In this study, we developed a broad set of prescribing and monitoring quality indicators for use in primary care practice. The selected indicators reflect five key aspects of medication safety, and adherence was assessed from the EMR data of 20 primary care practices. High adherence with indicators such as avoiding inappropriate medications in the elderly, drug–drug interactions and some drug–disease interactions may be attributed to embedded EMR alerts that require a response from clinicians before completing a prescription. Lower adherence with renal dosing and monitoring indicators may be due to the need for further action by the clinician, such as invoking additional clinical decision support or ordering laboratory tests.
Our ability to compare these findings with others is limited due to the relatively sparse existing literature. However, our findings are similar to others for medication monitoring and medication use in the elderly and somewhat better for the specific indicator of anticholinergic medications in patients with dementia.18
This study has several limitations. First, despite the breadth of the selected indicators, this set does not represent the full spectrum of medication safety. Categories such as therapeutic duplications, untreated indications, medications without an indication and medication use in pregnancy are not included.7 These categories were excluded before indicator development due to lack of defined indicators or decision support tools, or during the development process due to low clinician interest. A formal round of reliability testing, as suggested by some researchers,19 was not applied to the consensus development process for this set of indicators based on the level of agreement from participating clinicians during the rating stage. Calculated adherence to study indicators may be biased if EMR medication lists were incomplete,42 if problem lists or diagnosis codes were inaccurate or if laboratory data were not recorded in the EMR. The exclusion of deceased patients may have led to an underestimation of errors. Additionally, variability in EMR use across the sample of practices may have influenced the use of decision support features as well as adherence. Findings from this study may not be generalisable to practices without medication-specific decision support tools or those who do not participate in quality improvement projects.
Despite these limitations, this is, to our knowledge, the first evaluation of multiple categories of medication errors in a geographically diverse group of independent US primary care practices. Since clinicians contributed to their development, these indicators are more likely to be accepted by them. Although EMR data may be incomplete, the calculation of prescribing and monitoring error rates from clinical EMR data overcome the inherent limitations of surveys or administrative data sets. This study provides a replicable set of medication safety indicators and specificity to the scope of prescribing and monitoring improvement needed in primary care practices.
We view our current study as an initial step in the process of exploring safe prescribing and monitoring in primary care practice. Our preliminary findings are that primary care practices with EMRs have relatively high adherence with a broad set of medication safety indicators but that opportunities exist to improve in the areas of inappropriate treatment, dosing and monitoring. Additional studies should involve larger numbers of practices, assess the relationship between use of specific decision support tools and medication errors, examine the characteristics of practices that achieve high adherence with medication safety indicators and test interventions designed to improve adherence with them.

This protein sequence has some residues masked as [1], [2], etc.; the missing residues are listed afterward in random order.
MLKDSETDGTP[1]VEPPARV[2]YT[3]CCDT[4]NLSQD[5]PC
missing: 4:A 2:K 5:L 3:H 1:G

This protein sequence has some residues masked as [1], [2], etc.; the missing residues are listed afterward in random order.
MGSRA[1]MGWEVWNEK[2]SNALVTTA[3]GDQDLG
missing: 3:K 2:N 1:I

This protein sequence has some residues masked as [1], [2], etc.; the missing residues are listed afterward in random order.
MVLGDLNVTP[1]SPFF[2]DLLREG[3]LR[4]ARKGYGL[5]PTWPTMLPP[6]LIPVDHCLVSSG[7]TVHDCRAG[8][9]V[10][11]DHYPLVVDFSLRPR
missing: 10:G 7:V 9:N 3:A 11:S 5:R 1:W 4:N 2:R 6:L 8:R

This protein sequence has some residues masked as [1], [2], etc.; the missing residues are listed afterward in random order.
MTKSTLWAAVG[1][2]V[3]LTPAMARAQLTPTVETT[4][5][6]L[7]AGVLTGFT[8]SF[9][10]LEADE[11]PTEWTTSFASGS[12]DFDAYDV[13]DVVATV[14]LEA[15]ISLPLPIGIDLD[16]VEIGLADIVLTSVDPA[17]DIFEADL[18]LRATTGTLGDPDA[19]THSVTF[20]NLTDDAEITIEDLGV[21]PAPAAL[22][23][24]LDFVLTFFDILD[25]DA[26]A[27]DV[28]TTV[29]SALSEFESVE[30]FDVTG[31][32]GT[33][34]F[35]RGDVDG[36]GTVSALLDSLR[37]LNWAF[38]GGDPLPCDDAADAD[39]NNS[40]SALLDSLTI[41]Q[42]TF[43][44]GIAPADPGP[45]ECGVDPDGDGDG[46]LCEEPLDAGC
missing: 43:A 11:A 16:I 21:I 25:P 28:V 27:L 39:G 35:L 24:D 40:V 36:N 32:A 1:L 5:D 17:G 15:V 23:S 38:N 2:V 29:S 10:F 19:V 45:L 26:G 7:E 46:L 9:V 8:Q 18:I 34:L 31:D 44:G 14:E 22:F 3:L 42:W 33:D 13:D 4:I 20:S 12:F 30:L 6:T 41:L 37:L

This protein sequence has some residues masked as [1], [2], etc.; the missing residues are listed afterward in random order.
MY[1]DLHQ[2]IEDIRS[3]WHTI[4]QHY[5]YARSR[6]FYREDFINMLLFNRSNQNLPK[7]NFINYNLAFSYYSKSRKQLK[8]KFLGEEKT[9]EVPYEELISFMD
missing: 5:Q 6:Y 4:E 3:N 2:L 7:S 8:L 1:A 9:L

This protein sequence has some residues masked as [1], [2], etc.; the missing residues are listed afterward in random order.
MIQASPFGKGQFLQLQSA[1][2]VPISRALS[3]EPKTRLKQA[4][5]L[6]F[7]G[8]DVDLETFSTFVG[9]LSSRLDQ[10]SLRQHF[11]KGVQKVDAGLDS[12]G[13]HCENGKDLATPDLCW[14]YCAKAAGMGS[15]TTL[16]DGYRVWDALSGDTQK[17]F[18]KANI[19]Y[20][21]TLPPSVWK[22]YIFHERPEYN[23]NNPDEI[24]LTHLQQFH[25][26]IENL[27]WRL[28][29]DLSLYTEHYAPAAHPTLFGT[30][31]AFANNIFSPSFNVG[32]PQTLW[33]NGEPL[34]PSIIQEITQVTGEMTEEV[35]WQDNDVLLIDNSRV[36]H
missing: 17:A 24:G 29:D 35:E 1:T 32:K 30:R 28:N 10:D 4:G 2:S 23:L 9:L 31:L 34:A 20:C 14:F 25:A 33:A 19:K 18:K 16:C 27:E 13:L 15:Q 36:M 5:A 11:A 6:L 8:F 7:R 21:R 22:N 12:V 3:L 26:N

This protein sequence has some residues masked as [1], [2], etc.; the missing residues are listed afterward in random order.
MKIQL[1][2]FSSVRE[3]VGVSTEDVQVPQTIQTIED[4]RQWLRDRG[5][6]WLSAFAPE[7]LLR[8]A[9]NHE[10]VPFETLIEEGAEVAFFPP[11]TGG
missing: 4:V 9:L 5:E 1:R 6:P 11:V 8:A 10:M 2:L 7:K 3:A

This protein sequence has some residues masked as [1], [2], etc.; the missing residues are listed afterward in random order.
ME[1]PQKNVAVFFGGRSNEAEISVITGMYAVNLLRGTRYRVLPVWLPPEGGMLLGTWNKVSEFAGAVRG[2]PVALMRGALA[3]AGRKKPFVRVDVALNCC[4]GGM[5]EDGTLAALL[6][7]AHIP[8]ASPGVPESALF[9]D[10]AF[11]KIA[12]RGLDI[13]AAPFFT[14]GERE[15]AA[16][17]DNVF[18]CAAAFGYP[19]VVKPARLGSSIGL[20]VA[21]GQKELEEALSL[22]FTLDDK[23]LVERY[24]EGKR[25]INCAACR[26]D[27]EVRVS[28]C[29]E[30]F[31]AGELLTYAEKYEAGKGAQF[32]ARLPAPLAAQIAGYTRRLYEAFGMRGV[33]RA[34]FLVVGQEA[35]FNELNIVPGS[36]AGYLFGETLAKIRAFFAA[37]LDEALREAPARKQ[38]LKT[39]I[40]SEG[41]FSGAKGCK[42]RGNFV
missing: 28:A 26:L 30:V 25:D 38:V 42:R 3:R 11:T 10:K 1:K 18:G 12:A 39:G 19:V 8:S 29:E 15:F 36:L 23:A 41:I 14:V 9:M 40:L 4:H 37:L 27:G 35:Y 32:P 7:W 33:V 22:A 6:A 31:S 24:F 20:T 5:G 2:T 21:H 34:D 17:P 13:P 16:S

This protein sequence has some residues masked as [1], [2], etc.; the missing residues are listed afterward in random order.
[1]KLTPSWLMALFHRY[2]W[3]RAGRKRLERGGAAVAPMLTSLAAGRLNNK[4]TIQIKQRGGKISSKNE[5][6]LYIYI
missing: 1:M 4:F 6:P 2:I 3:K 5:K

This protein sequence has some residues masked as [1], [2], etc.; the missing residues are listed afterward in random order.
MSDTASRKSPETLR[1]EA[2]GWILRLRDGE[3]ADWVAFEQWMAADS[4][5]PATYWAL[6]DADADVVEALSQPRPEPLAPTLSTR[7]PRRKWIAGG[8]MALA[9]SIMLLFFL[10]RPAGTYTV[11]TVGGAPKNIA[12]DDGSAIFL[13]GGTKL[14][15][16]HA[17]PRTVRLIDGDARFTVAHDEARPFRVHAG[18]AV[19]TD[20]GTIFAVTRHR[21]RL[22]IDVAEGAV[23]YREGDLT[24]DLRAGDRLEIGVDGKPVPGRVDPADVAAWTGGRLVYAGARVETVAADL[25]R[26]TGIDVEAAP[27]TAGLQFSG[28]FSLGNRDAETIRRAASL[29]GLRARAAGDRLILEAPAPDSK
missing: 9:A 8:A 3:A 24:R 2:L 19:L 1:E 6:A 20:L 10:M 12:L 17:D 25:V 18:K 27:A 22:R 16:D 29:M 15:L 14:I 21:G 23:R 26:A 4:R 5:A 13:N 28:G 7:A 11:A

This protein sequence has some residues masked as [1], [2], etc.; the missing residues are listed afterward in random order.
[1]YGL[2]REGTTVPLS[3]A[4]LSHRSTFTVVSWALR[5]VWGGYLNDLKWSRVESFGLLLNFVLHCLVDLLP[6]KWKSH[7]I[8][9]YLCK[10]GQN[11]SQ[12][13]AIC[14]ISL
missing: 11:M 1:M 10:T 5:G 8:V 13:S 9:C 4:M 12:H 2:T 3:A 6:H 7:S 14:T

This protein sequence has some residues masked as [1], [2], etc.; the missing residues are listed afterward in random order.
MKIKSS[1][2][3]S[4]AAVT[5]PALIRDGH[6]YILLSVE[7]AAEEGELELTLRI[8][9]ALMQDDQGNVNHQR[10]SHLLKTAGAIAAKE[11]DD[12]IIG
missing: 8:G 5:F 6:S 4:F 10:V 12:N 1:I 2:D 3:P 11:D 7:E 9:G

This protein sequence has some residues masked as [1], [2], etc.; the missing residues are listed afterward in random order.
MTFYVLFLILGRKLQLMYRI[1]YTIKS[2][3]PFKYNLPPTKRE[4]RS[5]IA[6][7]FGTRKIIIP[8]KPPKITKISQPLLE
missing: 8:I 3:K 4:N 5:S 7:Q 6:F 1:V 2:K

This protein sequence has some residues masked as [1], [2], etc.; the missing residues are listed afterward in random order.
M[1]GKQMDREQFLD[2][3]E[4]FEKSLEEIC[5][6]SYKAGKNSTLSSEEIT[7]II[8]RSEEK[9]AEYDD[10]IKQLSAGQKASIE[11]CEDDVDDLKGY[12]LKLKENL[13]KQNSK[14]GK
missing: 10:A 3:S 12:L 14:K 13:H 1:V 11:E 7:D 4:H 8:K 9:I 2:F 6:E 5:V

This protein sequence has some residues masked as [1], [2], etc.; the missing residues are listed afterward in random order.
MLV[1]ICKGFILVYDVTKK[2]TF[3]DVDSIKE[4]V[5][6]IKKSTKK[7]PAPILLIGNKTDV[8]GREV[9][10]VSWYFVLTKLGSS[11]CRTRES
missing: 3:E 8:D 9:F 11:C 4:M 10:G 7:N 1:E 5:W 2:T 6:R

Due to the expansive array of potential medication errors, developing strategies to identify such errors is a daunting task; however, it is also a crucial step in the pathway to improving medication safety. Furthermore, identifying errors requires the development of a comprehensive set of medication safety indicators. To our knowledge, this project demonstrates the first application of a broad set of prescribing and monitoring quality indicators to a group of primary care practices in the USA. Overall, 88% of potential medication errors as defined by 30 selected indicators were avoided in participating PPRNet practices. Ample opportunities exist to improve medication safety at the primary care practice level, specifically in the areas of treatment selection, dosing and monitoring.
This work was presented in part at the 2008 Annual Meeting of the North American Primary Care Research Group and published in abstract form.
Funding This study was funded by the Agency for Healthcare Research and Quality Ambulatory Safety and Quality Program, Improving Quality through Clinician Use of Health Information Technology Grant No. 1R18HS017037-01. The funding agency had no role in the study design; in collection, analysis and interpretation of data; in writing of the report; and in the decision to submit the paper for publication.
Competing interests AMW and SMO are consultants for McKesson Practice Partner, the vendor of the electronic medical record used by practices in this study.
Ethics approval This study was conducted with the approval of the Institutional Review Board for Human Research at the Medical University of South Carolina.
Provenance and peer review Not commissioned; externally peer reviewed.